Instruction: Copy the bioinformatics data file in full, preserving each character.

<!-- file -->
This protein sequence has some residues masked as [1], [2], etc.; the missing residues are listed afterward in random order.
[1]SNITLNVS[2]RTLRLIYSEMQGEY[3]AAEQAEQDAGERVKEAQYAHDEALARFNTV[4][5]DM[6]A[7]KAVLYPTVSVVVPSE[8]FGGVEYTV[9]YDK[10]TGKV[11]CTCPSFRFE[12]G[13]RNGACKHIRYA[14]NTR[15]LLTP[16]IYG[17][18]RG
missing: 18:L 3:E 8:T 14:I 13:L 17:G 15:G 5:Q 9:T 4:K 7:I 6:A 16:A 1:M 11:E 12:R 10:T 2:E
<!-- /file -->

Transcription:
This protein sequence has some residues masked as [1], [2], etc.; the missing residues are listed afterward in random order.
[1]SNITLNVS[2]RTLRLIYSEMQGEY[3]AAEQAEQDAGERVKEAQYAHDEALARFNTV[4][5]DM[6]A[7]KAVLYPTVSVVVPSE[8]FGGVEYTV[9]YDK[10]TGKV[11]CTCPSFRFE[12]G[13]RNGACKHIRYA[14]NTR[15]LLTP[16]IYG[17][18]RG
missing: 18:L 3:E 8:T 14:I 13:L 17:G 15:G 5:Q 9:T 4:K 7:I 6:A 16:A 1:M 11:E 12:R 10:T 2:E